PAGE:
From: Renée Strider
I am reading Stay, having recently finished The Blue Place. I had not read your work before. I’m much more than impressed. Some absolutely great writing! I’m looking forward to reading all of your works.
I love Stay, but every time I read that word it’s like a traffic bump. Why did you use that old version of the past tense which is never used anymore? Perhaps Aud explains later, and I should just be patient. I notice on your website a reference to an explanation but can’t find it in your archives. My curiosity is getting the better of me, so would you send me the URL or direct me to the explanation on your site? Thanks.
No other word I’ve used, ever, has been as much trouble as this one. I think I’ve answered this question at least a dozen times. Here‘s the place to start on that years-long discussion. One day I’ll get around to writing a FAQ. ‘Swang’ will be number one on the list (closely followed by, ‘no, no naked pictures’ and ‘no, I won’t talk about my sex life’).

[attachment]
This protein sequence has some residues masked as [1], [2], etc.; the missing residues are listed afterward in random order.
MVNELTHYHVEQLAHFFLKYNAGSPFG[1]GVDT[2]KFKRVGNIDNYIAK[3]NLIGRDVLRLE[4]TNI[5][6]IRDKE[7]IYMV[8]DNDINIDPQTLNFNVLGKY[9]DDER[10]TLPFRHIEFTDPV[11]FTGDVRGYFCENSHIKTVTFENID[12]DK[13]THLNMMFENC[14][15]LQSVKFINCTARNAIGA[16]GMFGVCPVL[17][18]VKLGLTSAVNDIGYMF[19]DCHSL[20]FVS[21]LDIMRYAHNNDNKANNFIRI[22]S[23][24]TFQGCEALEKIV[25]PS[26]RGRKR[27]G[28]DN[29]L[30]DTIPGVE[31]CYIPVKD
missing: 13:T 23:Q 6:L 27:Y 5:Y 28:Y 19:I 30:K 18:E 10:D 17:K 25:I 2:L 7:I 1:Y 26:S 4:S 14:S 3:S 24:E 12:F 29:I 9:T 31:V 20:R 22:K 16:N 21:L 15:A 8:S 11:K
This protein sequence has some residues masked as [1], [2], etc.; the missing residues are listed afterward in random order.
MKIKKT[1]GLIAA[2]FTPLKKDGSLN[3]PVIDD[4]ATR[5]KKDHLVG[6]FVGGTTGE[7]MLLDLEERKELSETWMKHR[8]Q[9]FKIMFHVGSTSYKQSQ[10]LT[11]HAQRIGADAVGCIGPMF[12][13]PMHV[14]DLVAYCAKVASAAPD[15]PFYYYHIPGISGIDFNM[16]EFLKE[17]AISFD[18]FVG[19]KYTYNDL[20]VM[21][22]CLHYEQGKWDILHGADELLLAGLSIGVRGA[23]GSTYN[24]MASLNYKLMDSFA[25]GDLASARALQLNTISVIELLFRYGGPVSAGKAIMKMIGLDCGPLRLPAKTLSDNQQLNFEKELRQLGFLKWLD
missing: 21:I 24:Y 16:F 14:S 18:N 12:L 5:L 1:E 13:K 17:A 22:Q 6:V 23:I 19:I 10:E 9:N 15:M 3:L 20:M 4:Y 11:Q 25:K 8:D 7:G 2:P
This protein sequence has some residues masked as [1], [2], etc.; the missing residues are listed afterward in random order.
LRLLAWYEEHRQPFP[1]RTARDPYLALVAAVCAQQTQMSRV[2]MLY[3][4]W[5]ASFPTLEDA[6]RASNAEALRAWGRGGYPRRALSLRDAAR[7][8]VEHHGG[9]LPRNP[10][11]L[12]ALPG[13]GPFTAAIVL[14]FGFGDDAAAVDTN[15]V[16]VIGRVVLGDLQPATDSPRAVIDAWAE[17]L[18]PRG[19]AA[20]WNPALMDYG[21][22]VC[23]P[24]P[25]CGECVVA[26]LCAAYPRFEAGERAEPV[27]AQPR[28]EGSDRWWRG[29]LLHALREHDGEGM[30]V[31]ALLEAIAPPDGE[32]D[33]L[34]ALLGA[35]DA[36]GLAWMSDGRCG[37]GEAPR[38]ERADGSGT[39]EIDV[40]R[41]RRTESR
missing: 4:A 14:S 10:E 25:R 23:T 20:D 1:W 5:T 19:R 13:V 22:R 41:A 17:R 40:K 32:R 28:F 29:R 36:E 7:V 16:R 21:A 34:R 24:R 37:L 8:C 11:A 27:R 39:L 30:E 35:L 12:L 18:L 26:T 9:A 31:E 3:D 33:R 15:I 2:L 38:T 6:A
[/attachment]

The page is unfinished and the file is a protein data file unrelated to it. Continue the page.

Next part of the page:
For the record, some people–like English people–still do use the word swang. I do. To swing works like the verb to sing: sing, sang, had sung; swing, swang, had swung. Never just ‘sung’ or ‘swung’. Ugly. Uncouth. Wrong.
Swang! Swang! Swang!
Well, I’m glad to get that off my chest. FYI, I’ll be using plenty of English-isms in my novel-in-progress: learnt, spelt, smelt, swang, dreamt, shone. In my opinion, words like ‘shined’ in place of ‘shone’ are just pain nasty.